CES inevitably grabs a lot of the headlines at the start of the year, but one of the other shows always worth keeping an eye on is ISE in Amsterdam at the end of January, which turns its attention to digital signage, smart buildings, and being able to fill your bath via your smartphone
At the extreme, Russian oligarch scale of things, the show is quite something: waterproof glass speakers for your shower, home cinema seats with massage functions and integral drink chillers and so on. For the world the rest of us inhabit, though, ISE (it stands for Integrated Systems Europe) also benchmarks several interesting areas.
Signage o' the times
The first of these is Digital Signage, where the European market alone is valued anywhere between €1-€2bn. Here, not only are screens becoming larger and thinner, with backlit LEDs slowly establishing hegemony, but the systems controlling them are also becoming more intelligent. This is enabling the higher-end systems and networks to evolve way beyond displaying simple loops of content, and start tying into Asset Management Systems and databases to reflect anything from current stock levels to location demographics, time of day, other components of a company's marketing strategy, and so on.
It's not quite Bladerunner yet, but all this is designed to essentially sell you more stuff and interactivity with the consumer is growing. Touch and viewer analytics are already well established metrics, and other types of interaction, such as trigger-based content and gesture control, are in the pipeline, though even the evangelists for all this sort of thing don't really see it coming to the fore for another five to ten years.
The damping effect of legislation
One of the reasons for that is legislative. Wander round the halls of ISE and you come across some very clever stuff - speakers that 'throw' sound to a narrow cone that make it sound like someone is going 'Psssttt...' in your ear – which is fun at a tradeshow but possibly a lawsuit waiting to happen in a busy mall. And Castrol's stunt of using number-plate recognition a few years ago to recommend different types of oil to motorists based on what car they owned via a digital billboard rebounded spectacularly when it caused a huge privacy fuss about the ethics of government departments selling such data to private companies.
Elsewhere, physical edge blending techniques mean that videowalls can now routinely have invisible bezels, the sector is ramping up nicely for 4k display, and screens that can cope with multiple touches from multiple actors simultaneously are becoming increasingly standard.
Solid state projection
Meanwhile, projectors seem to be gradually moving away from their reliance on lamps, which will be a delight to owners that are forever having to foot the bill to replace and dispose of them according to environmental regs, not to mention foot the energy costs of powering them.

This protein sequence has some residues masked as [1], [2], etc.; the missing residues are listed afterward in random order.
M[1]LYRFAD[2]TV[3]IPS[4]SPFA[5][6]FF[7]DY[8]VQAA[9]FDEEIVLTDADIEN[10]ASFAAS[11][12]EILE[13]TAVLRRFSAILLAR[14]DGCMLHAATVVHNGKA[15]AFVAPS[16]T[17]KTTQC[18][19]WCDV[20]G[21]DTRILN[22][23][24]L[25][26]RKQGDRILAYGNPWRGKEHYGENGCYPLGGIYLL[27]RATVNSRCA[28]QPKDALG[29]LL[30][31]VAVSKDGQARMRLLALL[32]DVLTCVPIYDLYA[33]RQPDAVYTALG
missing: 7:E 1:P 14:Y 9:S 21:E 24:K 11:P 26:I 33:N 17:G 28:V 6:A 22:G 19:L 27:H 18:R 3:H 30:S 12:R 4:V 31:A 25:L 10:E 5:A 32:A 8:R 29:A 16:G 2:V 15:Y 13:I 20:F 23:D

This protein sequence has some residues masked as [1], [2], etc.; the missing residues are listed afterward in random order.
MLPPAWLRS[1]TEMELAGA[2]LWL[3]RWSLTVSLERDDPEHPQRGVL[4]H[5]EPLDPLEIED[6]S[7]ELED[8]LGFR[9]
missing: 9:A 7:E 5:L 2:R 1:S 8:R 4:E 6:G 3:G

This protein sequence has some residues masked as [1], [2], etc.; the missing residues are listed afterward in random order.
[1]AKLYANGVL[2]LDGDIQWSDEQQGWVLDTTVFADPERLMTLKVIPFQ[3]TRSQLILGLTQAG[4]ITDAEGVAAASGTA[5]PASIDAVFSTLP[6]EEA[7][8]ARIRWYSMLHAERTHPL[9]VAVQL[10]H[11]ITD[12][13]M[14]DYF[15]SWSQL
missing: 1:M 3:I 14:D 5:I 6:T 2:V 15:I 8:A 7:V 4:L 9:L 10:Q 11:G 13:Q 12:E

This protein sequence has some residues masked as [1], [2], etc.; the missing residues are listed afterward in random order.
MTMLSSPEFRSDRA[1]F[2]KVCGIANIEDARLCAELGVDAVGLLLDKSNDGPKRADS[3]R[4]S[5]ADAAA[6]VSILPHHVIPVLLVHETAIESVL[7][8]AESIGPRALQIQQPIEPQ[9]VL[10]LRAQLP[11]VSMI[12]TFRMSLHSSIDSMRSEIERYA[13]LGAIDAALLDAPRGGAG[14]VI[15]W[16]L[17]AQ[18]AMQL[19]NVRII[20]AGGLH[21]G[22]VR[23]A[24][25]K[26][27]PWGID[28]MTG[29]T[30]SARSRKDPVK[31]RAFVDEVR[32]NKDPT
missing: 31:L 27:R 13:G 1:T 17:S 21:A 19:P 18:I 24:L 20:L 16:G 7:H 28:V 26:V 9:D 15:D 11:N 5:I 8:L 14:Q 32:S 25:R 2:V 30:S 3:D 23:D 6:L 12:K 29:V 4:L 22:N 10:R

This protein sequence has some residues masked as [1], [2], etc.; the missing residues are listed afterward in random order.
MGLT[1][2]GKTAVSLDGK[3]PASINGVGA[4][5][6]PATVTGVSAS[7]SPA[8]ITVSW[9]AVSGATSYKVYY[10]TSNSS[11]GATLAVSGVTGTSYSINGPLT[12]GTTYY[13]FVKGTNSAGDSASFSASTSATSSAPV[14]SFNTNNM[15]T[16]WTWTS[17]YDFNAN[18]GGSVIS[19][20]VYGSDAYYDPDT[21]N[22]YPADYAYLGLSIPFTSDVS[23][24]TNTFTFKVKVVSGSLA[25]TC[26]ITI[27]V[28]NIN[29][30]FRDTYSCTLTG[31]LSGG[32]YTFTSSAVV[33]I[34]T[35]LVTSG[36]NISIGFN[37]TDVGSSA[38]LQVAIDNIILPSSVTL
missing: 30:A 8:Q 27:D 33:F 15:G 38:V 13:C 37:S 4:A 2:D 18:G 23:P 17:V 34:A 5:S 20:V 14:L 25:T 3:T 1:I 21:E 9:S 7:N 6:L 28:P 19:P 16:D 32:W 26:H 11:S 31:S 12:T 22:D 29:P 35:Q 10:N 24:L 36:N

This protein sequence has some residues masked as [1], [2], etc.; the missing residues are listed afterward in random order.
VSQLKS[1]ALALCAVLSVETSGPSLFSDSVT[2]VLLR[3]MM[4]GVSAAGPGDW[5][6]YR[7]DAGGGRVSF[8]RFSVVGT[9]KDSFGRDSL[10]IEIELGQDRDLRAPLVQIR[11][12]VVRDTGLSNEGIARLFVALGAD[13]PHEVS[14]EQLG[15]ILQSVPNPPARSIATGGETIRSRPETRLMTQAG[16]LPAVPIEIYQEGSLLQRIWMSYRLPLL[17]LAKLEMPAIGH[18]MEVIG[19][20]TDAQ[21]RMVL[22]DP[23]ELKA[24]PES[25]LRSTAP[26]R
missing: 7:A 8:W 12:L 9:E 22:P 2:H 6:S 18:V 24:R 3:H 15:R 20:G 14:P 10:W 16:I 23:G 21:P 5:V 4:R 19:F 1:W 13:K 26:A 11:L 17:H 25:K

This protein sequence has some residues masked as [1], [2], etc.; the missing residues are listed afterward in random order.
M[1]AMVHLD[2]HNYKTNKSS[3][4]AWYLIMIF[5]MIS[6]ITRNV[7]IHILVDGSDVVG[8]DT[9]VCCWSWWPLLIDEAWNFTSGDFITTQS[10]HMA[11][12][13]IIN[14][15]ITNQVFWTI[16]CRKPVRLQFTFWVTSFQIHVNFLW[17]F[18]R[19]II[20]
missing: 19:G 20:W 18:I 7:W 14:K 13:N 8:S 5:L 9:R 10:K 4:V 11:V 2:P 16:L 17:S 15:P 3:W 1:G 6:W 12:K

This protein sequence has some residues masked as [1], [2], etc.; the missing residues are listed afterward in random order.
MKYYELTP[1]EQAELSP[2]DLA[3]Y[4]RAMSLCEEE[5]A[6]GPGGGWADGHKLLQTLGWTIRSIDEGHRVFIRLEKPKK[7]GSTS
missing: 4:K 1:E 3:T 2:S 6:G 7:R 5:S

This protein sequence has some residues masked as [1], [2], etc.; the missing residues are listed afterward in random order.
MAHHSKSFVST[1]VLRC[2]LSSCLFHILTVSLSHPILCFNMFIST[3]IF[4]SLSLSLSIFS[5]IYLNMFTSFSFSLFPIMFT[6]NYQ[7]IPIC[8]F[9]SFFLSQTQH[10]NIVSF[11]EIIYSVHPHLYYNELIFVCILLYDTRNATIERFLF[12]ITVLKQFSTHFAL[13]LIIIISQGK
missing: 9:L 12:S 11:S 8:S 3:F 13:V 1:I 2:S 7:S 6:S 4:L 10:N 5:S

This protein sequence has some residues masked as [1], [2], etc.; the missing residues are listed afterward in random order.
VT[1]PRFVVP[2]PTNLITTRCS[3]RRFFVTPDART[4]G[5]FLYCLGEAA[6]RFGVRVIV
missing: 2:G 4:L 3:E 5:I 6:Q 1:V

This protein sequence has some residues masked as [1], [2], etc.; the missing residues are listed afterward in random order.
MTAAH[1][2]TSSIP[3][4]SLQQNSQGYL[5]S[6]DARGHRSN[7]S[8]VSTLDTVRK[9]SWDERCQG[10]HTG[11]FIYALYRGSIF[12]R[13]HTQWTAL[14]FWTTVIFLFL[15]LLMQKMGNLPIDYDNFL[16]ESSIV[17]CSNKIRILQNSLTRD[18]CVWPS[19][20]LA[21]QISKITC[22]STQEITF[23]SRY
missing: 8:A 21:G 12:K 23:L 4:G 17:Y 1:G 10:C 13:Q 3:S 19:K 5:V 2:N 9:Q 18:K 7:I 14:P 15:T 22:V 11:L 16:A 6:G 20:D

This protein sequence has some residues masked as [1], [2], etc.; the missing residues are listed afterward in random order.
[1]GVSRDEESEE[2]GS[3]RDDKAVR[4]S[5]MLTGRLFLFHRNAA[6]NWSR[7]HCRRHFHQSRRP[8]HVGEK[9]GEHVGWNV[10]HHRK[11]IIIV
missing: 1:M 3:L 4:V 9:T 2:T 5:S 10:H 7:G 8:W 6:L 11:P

At the low end, say under 1000 lumens, pure LED is an increasingly popular choice, while for the next step up (2000-3000 lumens) laser takes over. This though is typically a slightly hybrid solution that uses phosphors to replicate the green part of the RGB spectrum due to the expense of green lasers.
At the top end, the cinema projector specialists have even got pure laser projectors driving over 60,000 lumens in experimental units. This is where there is an awful lot of activity is taking place, as laser projectors don’t need the filters, beam splitters and mirrors that a Xenon lamp requires before its photons even hit a DLP block in a standard digital projector.
The problem at the moment though is high initial cost, with not enough take-up as yet to start driving the price down. There is also the odd regulatory difficulty here as well, with a laser projector over 5000 lumens requiring a firearms license in several countries. Their advantages though are so numerous – lower cost of ownership, higher contrast, greater colour gamut, less optical complexity etc etc – that it really is only a matter of time.
Buildings turn smarter and cheaper
One of the other interesting trends to note from the pre-ISE build-up is that manufacturers of the smart building products and systems – not just the mad stuff, but also systems to control energy costs, pipe AV into any room etc – seem to be following the available income trail down towards the middle market.
A lot of this is due to the ubiquity of connecting devices to networks and providing everything with an IP address, which has happily ridden roughshod over any number of expensive, proprietary protocols. Add in a handy control surface – ie a tablet computer – and you have simple technology that takes smart buildings out of the hands of the specialist install market and into the realms of the average geek. Indeed, it has been predicted that within five years the typical connected house will have anywhere between 60 and 100 devices sitting on its network.
So, when your window blinds fail to draw or open to conserve energy at the appropriate time, you can always make the joke about Windows crashing again...